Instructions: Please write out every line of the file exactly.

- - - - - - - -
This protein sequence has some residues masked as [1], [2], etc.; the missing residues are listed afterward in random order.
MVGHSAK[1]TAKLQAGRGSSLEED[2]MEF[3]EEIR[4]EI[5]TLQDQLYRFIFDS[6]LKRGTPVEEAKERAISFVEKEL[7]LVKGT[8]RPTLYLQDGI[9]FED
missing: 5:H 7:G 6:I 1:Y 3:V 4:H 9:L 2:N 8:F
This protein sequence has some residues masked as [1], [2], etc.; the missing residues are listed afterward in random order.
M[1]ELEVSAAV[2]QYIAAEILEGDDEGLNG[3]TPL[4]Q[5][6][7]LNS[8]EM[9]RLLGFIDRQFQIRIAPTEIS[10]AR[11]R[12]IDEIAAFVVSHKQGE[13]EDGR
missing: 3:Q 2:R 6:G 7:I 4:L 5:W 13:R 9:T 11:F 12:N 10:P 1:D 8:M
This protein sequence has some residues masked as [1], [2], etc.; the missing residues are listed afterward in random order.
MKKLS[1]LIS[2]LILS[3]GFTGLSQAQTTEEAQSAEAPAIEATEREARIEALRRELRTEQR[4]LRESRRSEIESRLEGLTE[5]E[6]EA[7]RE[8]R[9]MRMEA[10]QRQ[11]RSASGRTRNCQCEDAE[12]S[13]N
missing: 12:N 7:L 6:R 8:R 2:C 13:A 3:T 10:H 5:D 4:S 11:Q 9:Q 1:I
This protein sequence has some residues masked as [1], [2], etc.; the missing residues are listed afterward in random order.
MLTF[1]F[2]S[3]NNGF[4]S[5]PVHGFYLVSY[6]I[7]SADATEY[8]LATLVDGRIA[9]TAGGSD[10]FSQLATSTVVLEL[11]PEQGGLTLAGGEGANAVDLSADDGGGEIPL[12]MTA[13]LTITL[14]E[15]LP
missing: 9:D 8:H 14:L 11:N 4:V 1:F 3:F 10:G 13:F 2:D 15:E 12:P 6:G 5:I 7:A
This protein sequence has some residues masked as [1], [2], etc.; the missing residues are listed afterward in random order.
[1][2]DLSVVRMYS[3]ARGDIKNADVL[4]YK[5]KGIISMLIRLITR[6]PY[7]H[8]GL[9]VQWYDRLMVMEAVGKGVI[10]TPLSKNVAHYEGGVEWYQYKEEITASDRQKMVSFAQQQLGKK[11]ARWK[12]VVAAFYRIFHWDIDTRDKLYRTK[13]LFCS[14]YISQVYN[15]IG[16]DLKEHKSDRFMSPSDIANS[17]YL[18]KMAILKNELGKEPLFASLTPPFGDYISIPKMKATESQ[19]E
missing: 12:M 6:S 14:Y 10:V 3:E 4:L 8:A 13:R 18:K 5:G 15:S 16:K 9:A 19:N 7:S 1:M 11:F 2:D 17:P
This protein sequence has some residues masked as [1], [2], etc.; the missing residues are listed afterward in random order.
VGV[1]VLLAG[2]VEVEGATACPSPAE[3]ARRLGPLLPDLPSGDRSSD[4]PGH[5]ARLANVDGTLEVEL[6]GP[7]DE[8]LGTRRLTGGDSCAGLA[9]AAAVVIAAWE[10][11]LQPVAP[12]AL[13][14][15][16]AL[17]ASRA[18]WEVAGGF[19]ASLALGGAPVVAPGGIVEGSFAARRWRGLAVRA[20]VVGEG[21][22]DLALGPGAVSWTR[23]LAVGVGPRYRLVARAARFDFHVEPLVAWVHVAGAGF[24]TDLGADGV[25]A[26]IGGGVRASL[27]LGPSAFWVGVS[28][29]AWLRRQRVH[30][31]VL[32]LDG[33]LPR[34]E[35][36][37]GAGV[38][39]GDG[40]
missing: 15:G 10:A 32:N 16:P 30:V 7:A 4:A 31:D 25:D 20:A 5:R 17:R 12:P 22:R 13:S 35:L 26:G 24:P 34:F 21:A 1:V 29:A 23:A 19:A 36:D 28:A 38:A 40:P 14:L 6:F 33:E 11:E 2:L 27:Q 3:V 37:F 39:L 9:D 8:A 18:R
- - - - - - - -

This protein sequence has some residues masked as [1], [2], etc.; the missing residues are listed afterward in random order.
MVGHSAK[1]TAKLQAGRGSSLEED[2]MEF[3]EEIR[4]EI[5]TLQDQLYRFIFDS[6]LKRGTPVEEAKERAISFVEKEL[7]LVKGT[8]RPTLYLQDGI[9]FED
missing: 5:H 7:G 6:I 1:Y 3:V 4:H 9:L 2:N 8:F
This protein sequence has some residues masked as [1], [2], etc.; the missing residues are listed afterward in random order.
M[1]ELEVSAAV[2]QYIAAEILEGDDEGLNG[3]TPL[4]Q[5][6][7]LNS[8]EM[9]RLLGFIDRQFQIRIAPTEIS[10]AR[11]R[12]IDEIAAFVVSHKQGE[13]EDGR
missing: 3:Q 2:R 6:G 7:I 4:L 5:W 13:R 9:T 11:F 12:N 10:P 1:D 8:M
This protein sequence has some residues masked as [1], [2], etc.; the missing residues are listed afterward in random order.
MKKLS[1]LIS[2]LILS[3]GFTGLSQAQTTEEAQSAEAPAIEATEREARIEALRRELRTEQR[4]LRESRRSEIESRLEGLTE[5]E[6]EA[7]RE[8]R[9]MRMEA[10]QRQ[11]RSASGRTRNCQCEDAE[12]S[13]N
missing: 12:N 7:L 6:R 8:R 2:C 13:A 3:T 10:H 5:D 4:S 11:Q 9:Q 1:I
This protein sequence has some residues masked as [1], [2], etc.; the missing residues are listed afterward in random order.
MLTF[1]F[2]S[3]NNGF[4]S[5]PVHGFYLVSY[6]I[7]SADATEY[8]LATLVDGRIA[9]TAGGSD[10]FSQLATSTVVLEL[11]PEQGGLTLAGGEGANAVDLSADDGGGEIPL[12]MTA[13]LTITL[14]E[15]LP
missing: 9:D 8:H 14:L 11:N 4:V 1:F 3:F 10:G 13:F 2:D 15:E 12:P 6:G 5:I 7:A
This protein sequence has some residues masked as [1], [2], etc.; the missing residues are listed afterward in random order.
[1][2]DLSVVRMYS[3]ARGDIKNADVL[4]YK[5]KGIISMLIRLITR[6]PY[7]H[8]GL[9]VQWYDRLMVMEAVGKGVI[10]TPLSKNVAHYEGGVEWYQYKEEITASDRQKMVSFAQQQLGKK[11]ARWK[12]VVAAFYRIFHWDIDTRDKLYRTK[13]LFCS[14]YISQVYN[15]IG[16]DLKEHKSDRFMSPSDIANS[17]YL[18]KMAILKNELGKEPLFASLTPPFGDYISIPKMKATESQ[19]E
missing: 12:M 6:S 14:Y 10:V 3:E 4:L 8:A 13:R 18:K 5:G 15:S 16:K 9:A 19:N 7:S 1:M 11:F 2:D 17:P
This protein sequence has some residues masked as [1], [2], etc.; the missing residues are listed afterward in random order.
VGV[1]VLLAG[2]VEVEGATACPSPAE[3]ARRLGPLLPDLPSGDRSSD[4]PGH[5]ARLANVDGTLEVEL[6]GP[7]DE[8]LGTRRLTGGDSCAGLA[9]AAAVVIAAWE[10][11]LQPVAP[12]AL[13][14][15][16]AL[17]ASRA[18]WEVAGGF[19]ASLALGGAPVVAPGGIVEGSFAARRWRGLAVRA[20]VVGEG[21][22]DLALGPGAVSWTR[23]LAVGVGPRYRLVARAARFDFHVEPLVAWVHVAGAGF[24]TDLGADGV[25]A[26]IGGGVRASL[27]LGPSAFWVGVS[28][29]AWLRRQRVH[30][31]VL[32]LDG[33]LPR[34]E[35][36][37]GAGV[38][39]GDG[40]
missing: 15:G 10:A 32:N 16:P 30:V 7:A 4:A 31:D 25:D 20:A 5:R 17:R 12:P 22:R 13:S 35:L 26:G 24:P 34:F 21:A 1:V 29:A 23:A 19:A 36:D 28:A 38:A 40:P 14:L 6:F 33:E 11:E 2:L 27:Q 3:V 37:F 39:L 9:D 8:A 18:R